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Open AccessArticle

Looking at the Origin: Some Insights into the General and Fermentative Microbiota of Vineyard Soils

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Department of Genetics, Physiology and Microbiology, Unit of Microbiology, Biology Faculty, Complutense University of Madrid, 28040 Madrid, Spain
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Pago de Carraovejas, S.L.U., Camino de Carraovejas, s/n, 47300 Peñafiel, Valladolid, Spain
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Science Department, Biome Makers Spain, 47011 Valladolid, Spain
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Department of Biology, Geology, Physics & Inorganic Chemistry, Unit of Biodiversity and Conservation, Rey Juan Carlos University, 28933 Móstoles, Spain
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Departament of Earth Physics & Astrophysics, Physics Faculty, Complutense University of Madrid, 28040 Madrid, Spain
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Author to whom correspondence should be addressed.
Fermentation 2019, 5(3), 78; https://doi.org/10.3390/fermentation5030078
Received: 8 July 2019 / Revised: 21 August 2019 / Accepted: 27 August 2019 / Published: 29 August 2019
(This article belongs to the Special Issue Modern Technologies and Their Influence in Fermentation Quality)
In winemaking processes, there is a current tendency to develop spontaneous fermentations taking advantage of the metabolic diversity of derived from the great microbial diversity present in grape musts. This enological practice enhances wine complexity, but undesirable consequences or deviations could appear on wine quality. Soil is a reservoir of important microorganisms for different beneficial processes, especially for plant nutrition, but it is also the origin of many of the phytopathogenic microorganisms that affect vines. In this study, a meta-taxonomic analysis of the microbial communities inhabiting vineyard soils was realized. A significant impact of the soil type and climate aspects (seasonal patterns) was observed in terms of alpha and beta bacterial diversity, but fungal populations appeared as more stable communities in vineyard soils, especially in terms of alpha diversity. Focusing on the presence and abundance of wine-related microorganisms present in the studied soils, some seasonal and soil-dependent patterns were observed. The Lactobacillaceae family, containing species responsible for the malolactic fermentation, was only present in non-calcareous soils samples and during the summer season. The study of wine-related fungi indicated that the Debaryomycetaceae family dominates the winter yeast population, whereas the Saccharomycetaceae family, containing the most important fermentative yeast species for winemaking, was detected as dominant in summer. View Full-Text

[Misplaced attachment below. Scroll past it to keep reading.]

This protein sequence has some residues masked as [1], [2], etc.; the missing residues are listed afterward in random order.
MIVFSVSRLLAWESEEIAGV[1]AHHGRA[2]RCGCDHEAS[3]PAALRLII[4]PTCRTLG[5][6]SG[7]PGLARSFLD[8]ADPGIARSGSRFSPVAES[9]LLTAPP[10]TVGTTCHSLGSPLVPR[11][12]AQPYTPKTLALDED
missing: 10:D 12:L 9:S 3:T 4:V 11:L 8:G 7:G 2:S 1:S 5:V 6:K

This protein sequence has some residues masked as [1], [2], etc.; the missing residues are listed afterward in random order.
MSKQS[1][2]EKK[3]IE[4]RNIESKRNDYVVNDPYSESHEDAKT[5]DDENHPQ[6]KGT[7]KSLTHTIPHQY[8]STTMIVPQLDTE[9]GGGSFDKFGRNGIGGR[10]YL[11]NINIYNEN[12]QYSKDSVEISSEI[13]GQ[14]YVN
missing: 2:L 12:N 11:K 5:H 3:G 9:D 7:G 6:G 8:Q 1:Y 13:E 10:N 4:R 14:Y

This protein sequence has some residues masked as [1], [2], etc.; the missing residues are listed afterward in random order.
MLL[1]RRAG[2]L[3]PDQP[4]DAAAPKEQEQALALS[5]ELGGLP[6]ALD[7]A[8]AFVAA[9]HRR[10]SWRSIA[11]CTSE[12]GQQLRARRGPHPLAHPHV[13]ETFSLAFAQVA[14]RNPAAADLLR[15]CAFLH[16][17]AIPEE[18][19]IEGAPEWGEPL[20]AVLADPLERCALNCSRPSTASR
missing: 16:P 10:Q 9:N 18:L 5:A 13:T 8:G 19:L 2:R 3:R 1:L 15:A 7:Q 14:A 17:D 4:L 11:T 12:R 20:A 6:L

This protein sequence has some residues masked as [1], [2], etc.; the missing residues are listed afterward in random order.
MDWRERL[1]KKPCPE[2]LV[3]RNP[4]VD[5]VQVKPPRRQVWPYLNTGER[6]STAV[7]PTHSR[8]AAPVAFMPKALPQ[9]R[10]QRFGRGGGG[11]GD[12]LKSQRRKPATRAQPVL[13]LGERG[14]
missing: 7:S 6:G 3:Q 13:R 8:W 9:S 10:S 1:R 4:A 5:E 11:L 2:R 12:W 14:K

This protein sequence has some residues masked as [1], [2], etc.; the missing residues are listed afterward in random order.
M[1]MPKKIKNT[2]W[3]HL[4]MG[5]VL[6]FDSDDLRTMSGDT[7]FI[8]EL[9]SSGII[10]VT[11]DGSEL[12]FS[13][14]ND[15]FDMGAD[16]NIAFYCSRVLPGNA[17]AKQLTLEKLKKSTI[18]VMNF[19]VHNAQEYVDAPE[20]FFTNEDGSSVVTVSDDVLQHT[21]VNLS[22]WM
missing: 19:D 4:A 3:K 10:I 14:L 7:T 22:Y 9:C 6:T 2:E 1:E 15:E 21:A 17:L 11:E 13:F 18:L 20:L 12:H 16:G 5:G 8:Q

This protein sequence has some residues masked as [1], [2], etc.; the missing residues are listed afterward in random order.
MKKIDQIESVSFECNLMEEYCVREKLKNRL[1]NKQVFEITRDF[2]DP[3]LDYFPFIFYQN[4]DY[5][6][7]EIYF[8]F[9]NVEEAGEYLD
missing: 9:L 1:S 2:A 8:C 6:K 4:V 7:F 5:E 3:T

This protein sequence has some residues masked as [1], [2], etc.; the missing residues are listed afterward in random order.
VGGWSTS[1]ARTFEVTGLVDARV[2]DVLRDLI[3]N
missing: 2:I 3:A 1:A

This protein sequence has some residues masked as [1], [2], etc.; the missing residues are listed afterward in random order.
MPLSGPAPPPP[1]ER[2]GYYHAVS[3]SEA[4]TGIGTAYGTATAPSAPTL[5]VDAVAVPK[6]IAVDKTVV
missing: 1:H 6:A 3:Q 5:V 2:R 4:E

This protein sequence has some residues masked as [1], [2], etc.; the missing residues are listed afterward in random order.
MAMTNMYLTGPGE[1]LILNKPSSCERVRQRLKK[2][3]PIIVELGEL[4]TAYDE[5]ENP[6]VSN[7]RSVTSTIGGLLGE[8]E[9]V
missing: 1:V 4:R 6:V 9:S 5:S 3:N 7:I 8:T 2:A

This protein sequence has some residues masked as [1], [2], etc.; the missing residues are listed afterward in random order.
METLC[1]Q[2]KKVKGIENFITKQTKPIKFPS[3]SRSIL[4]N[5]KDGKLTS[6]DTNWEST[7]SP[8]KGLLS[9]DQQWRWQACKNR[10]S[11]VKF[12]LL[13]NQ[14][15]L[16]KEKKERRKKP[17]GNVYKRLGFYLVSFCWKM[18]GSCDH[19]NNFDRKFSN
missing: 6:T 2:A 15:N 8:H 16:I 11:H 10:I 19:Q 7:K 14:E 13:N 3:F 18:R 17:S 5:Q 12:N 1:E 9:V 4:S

Keywords: meta-taxonomic analysis; vineyard soil; wine-related bacteria; wine-related fungi meta-taxonomic analysis; vineyard soil; wine-related bacteria; wine-related fungi
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Alonso, A.; de Celis, M.; Ruiz, J.; Vicente, J.; Navascués, E.; Acedo, A.; Ortiz-Álvarez, R.; Belda, I.; Santos, A.; Gómez-Flechoso, M.Á.; Marquina, D. Looking at the Origin: Some Insights into the General and Fermentative Microbiota of Vineyard Soils. Fermentation 2019, 5, 78.

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